Everything you need to know about THREAD for sewing: Does it expire? What types of thread are there? How do I choose the right thread for my project?
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A visit to a fabric store or craft store like Joann will reveal a huge variety of thread. This can be overwhelming for people who don’t know the differences between them all.
Here are a few things you need to know about thread.
There are two general principles to pay attention to when choosing thread (besides color… but color is up to you!): thickness and material.
As you might expect, the thickness and material of thread you’re using will depend largely on the type of sewing you’re doing (embroidery, hand sewing), the machine you’re using (serger, sewing machine), and the fabric you’re using (lightweight, cotton, silk, knit).
There are multiple methods for measuring thread thickness, which can be confusing. The two most common methods are Tex and weight.
The Tex System is widely recognized and tells you the thickness of the thread. Larger Tex numbers mean thicker thread. Most sewing machine thread is about T-30, though most home sewing machines can handle up to T-50.
Some thread companies use weight, but contrary to the Tex numbers, smaller weight numbers indicate thicker thread. This is because the weight measurement is actually the length of thread you’d need to have one kilogram of thread. Therefore, if you have a thicker thread, you’d need less of it to achieve one kilometer.
For most projects, you’ll need a thread with a weight of 50. Sometimes thread weight is listed along with the ply number (or the number of strands twisted together to form the thread). So, thread with a listed weight of 50/3 has a weight of 50 and is 3-ply.
For most sewing machine projects, you’ll use an all-purpose thread that’s T-30 or 50/3. The Coats and Clark Dual Duty and Gutterman thread you’re likely to find most easily at a Joann or a similar store is this thickness.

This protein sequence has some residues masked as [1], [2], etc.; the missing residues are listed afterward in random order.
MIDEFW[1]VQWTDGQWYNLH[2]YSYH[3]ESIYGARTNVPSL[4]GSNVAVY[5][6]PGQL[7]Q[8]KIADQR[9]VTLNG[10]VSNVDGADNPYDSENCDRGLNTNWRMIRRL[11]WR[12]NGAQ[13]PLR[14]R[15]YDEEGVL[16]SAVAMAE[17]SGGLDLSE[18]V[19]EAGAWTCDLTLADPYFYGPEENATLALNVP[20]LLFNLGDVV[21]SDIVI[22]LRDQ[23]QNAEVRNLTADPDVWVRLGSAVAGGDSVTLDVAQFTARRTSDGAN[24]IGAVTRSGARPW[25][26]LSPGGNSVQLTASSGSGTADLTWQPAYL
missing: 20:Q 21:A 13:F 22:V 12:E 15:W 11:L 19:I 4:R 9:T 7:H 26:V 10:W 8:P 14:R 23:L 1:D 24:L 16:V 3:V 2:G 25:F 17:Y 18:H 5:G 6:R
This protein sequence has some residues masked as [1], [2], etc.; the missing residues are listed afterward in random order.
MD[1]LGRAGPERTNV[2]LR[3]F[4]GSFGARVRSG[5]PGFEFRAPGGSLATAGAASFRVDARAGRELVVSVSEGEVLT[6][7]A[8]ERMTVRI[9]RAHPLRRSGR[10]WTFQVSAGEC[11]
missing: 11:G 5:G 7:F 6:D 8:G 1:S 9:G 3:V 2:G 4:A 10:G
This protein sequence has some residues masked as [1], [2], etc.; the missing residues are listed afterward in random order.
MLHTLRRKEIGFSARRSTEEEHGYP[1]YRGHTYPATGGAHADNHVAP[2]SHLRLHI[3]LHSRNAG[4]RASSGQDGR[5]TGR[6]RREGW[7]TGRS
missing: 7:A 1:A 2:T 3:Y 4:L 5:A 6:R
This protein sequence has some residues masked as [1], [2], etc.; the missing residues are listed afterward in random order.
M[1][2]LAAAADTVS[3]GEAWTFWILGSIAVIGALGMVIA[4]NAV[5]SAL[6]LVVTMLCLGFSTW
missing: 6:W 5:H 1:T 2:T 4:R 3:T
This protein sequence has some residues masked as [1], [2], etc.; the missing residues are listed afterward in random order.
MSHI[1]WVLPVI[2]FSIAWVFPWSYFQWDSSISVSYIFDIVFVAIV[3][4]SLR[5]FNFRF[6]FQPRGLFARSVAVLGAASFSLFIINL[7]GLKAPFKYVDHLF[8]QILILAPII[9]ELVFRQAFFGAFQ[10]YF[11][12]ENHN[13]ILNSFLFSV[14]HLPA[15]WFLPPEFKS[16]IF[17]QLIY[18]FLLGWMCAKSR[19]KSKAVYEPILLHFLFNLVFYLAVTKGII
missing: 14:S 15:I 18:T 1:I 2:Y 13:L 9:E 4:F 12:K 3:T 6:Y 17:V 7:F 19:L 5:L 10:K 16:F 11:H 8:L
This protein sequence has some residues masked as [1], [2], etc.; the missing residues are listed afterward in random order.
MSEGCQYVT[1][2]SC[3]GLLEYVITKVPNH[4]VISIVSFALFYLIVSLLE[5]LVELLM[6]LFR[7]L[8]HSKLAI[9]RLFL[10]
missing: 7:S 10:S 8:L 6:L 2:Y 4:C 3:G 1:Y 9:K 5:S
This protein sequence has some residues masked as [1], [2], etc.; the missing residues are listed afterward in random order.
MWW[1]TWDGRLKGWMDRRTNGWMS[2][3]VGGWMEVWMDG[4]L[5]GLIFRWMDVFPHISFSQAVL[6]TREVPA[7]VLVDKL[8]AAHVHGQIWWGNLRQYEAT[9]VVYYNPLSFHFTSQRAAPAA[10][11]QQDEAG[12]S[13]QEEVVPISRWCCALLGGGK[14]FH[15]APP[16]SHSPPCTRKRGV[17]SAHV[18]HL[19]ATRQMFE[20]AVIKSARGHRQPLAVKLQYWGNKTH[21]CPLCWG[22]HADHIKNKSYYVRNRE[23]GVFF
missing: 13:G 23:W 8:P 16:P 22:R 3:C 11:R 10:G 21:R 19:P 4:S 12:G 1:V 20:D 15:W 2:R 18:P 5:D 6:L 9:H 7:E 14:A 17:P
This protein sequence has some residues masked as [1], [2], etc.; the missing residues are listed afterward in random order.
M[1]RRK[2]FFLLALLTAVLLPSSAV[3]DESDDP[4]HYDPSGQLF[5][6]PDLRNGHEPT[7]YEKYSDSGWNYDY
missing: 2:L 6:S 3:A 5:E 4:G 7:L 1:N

Embroidery thread is usually thicker, as is topstitching thread and thread made for heavier fabrics like denim.
Many people use thicker threads for quilting, too, because it makes the stitches stand out more.
As always, make sure you’re using the correct needle for your project. A larger needle size may be necessary with thicker thread.
Sewing thread is made of various materials, most commonly polyester or cotton. Standard, all-purpose thread is 100% polyester. This works nicely for most machine and hand sewing projects.
Polyester thread has a bit of give so it works well for knit fabrics, and because this thread has a wax or polyester coating, it slides easily through your machine and your fabric.
The other common thread material is cotton. Cotton thread has been used for centuries, but there are some drawbacks to it including that it has low stretch so it’s more prone to breakage. However, many quilters swear by using 100% cotton thread when sewing quilts.
Cotton sewing thread comes in a variety of finishes:
- Mercerized: This is a special treatment that allows for better, richer color. It also increases strength.
- Glazed or coated: This thread has a wax coating applied to it that makes it look glossy, but the wax does come off, so you probably only want to use this for hand sewing. Otherwise, the wax could dirty or clog your machine.
- Gassed: This thread has a clean, silky, polished look to it.
Cotton-wrapped polyester is polyester thread wrapped in cotton, and it usually behaves more like a polyester thread than a cotton thread, so this may be a good choice if you want polyester thread that looks more like cotton.
There are other types of thread that may be useful for different purposes. Nylon thread is strong and stretchy, but will melt at higher temperatures so be careful when ironing.
Monofilament thread is made of nylon and is clear like a very thin fishing line and can be useful for upholstery or quilting.
Rayon is often used for embroidery thread. It is shiny and comes in vibrant colors, but it’s relatively weak, so shouldn’t be used for construction purposes.
Silk thread is strong, flexible, and holds color well. Because it’s fine, it can be used with delicate materials.
Finally, wool thread is often used for hand sewing, but it can also be used for machines as long as it is thin enough.
Using the Correct Thread is Important for Some Projects